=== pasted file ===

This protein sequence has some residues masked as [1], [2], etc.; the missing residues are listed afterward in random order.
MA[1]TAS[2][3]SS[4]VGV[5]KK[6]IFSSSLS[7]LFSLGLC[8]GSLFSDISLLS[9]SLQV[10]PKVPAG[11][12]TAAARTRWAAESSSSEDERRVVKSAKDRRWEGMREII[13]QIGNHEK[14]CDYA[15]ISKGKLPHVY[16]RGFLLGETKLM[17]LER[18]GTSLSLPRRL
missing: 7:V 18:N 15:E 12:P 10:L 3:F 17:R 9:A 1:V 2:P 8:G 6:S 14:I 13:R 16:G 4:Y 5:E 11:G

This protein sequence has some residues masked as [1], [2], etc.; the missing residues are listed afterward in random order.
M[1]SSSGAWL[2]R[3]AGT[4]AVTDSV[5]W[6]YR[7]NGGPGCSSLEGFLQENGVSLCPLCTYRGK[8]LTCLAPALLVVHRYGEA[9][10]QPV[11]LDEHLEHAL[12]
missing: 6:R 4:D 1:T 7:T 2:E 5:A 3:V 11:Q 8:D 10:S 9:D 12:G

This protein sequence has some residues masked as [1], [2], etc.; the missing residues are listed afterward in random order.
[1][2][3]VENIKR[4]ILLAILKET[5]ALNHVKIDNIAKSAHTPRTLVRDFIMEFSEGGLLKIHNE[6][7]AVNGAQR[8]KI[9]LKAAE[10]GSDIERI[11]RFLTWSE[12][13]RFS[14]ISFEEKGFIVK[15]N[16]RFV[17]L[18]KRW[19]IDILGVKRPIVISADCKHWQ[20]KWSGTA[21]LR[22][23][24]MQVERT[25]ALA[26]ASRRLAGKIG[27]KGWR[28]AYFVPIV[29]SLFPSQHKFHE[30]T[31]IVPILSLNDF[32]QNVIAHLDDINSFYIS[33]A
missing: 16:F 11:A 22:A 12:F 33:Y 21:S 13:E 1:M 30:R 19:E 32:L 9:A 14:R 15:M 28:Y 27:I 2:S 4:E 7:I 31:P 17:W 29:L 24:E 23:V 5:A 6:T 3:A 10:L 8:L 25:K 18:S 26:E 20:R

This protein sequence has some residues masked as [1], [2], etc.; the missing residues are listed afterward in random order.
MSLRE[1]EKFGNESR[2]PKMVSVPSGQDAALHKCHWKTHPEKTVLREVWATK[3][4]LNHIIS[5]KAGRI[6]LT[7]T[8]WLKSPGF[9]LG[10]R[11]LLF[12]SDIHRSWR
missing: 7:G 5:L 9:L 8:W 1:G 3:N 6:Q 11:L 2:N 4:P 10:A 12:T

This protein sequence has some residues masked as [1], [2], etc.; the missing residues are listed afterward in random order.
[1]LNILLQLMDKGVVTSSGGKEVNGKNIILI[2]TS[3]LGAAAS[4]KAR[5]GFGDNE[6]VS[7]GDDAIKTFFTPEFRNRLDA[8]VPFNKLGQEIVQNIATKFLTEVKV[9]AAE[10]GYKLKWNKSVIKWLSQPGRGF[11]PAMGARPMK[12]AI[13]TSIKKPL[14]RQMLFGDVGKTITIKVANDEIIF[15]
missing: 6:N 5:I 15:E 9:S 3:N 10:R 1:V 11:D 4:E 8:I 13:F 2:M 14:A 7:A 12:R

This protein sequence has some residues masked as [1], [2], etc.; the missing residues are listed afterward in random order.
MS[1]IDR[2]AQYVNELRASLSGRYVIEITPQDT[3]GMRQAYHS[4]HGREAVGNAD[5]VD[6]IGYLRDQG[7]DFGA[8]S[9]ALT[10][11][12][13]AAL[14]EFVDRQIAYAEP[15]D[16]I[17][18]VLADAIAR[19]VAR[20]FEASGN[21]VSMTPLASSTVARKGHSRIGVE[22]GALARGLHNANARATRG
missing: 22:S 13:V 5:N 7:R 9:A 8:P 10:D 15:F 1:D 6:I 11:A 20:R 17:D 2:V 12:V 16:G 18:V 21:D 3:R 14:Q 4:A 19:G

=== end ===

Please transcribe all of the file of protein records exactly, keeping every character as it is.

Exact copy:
This protein sequence has some residues masked as [1], [2], etc.; the missing residues are listed afterward in random order.
MA[1]TAS[2][3]SS[4]VGV[5]KK[6]IFSSSLS[7]LFSLGLC[8]GSLFSDISLLS[9]SLQV[10]PKVPAG[11][12]TAAARTRWAAESSSSEDERRVVKSAKDRRWEGMREII[13]QIGNHEK[14]CDYA[15]ISKGKLPHVY[16]RGFLLGETKLM[17]LER[18]GTSLSLPRRL
missing: 7:V 18:N 15:E 12:P 10:L 3:F 17:R 9:A 1:V 2:P 8:G 6:S 14:I 13:R 16:G 4:Y 5:E 11:G

This protein sequence has some residues masked as [1], [2], etc.; the missing residues are listed afterward in random order.
M[1]SSSGAWL[2]R[3]AGT[4]AVTDSV[5]W[6]YR[7]NGGPGCSSLEGFLQENGVSLCPLCTYRGK[8]LTCLAPALLVVHRYGEA[9][10]QPV[11]LDEHLEHAL[12]
missing: 6:R 4:D 1:T 7:T 2:E 5:A 3:V 11:Q 8:D 10:S 9:D 12:G

This protein sequence has some residues masked as [1], [2], etc.; the missing residues are listed afterward in random order.
[1][2][3]VENIKR[4]ILLAILKET[5]ALNHVKIDNIAKSAHTPRTLVRDFIMEFSEGGLLKIHNE[6][7]AVNGAQR[8]KI[9]LKAAE[10]GSDIERI[11]RFLTWSE[12][13]RFS[14]ISFEEKGFIVK[15]N[16]RFV[17]L[18]KRW[19]IDILGVKRPIVISADCKHWQ[20]KWSGTA[21]LR[22][23][24]MQVERT[25]ALA[26]ASRRLAGKIG[27]KGWR[28]AYFVPIV[29]SLFPSQHKFHE[30]T[31]IVPILSLNDF[32]QNVIAHLDDINSFYIS[33]A
missing: 16:F 11:A 22:A 12:F 33:Y 21:S 13:E 1:M 30:R 19:E 32:L 9:A 14:R 15:M 28:Y 27:I 2:S 4:E 7:I 31:P 17:W 29:L 24:E 23:V 5:A 6:T 3:A 10:L 8:L 25:K 18:S 26:E 20:R

This protein sequence has some residues masked as [1], [2], etc.; the missing residues are listed afterward in random order.
MSLRE[1]EKFGNESR[2]PKMVSVPSGQDAALHKCHWKTHPEKTVLREVWATK[3][4]LNHIIS[5]KAGRI[6]LT[7]T[8]WLKSPGF[9]LG[10]R[11]LLF[12]SDIHRSWR
missing: 7:G 5:L 9:L 8:W 1:G 3:N 6:Q 11:L 2:N 4:P 10:A 12:T

This protein sequence has some residues masked as [1], [2], etc.; the missing residues are listed afterward in random order.
[1]LNILLQLMDKGVVTSSGGKEVNGKNIILI[2]TS[3]LGAAAS[4]KAR[5]GFGDNE[6]VS[7]GDDAIKTFFTPEFRNRLDA[8]VPFNKLGQEIVQNIATKFLTEVKV[9]AAE[10]GYKLKWNKSVIKWLSQPGRGF[11]PAMGARPMK[12]AI[13]TSIKKPL[14]RQMLFGDVGKTITIKVANDEIIF[15]
missing: 6:N 5:I 15:E 9:S 3:N 10:R 1:V 11:D 4:E 8:I 13:F 2:M 14:A 7:A 12:R

This protein sequence has some residues masked as [1], [2], etc.; the missing residues are listed afterward in random order.
MS[1]IDR[2]AQYVNELRASLSGRYVIEITPQDT[3]GMRQAYHS[4]HGREAVGNAD[5]VD[6]IGYLRDQG[7]DFGA[8]S[9]ALT[10][11][12][13]AAL[14]EFVDRQIAYAEP[15]D[16]I[17][18]VLADAIAR[19]VAR[20]FEASGN[21]VSMTPLASSTVARKGHSRIGVE[22]GALARGLHNANARATRG
missing: 22:S 13:V 5:N 7:R 9:A 8:P 10:D 15:F 1:D 6:I 11:A 20:R 17:D 2:V 12:V 16:G 18:V 21:D 3:R 14:Q 4:A 19:G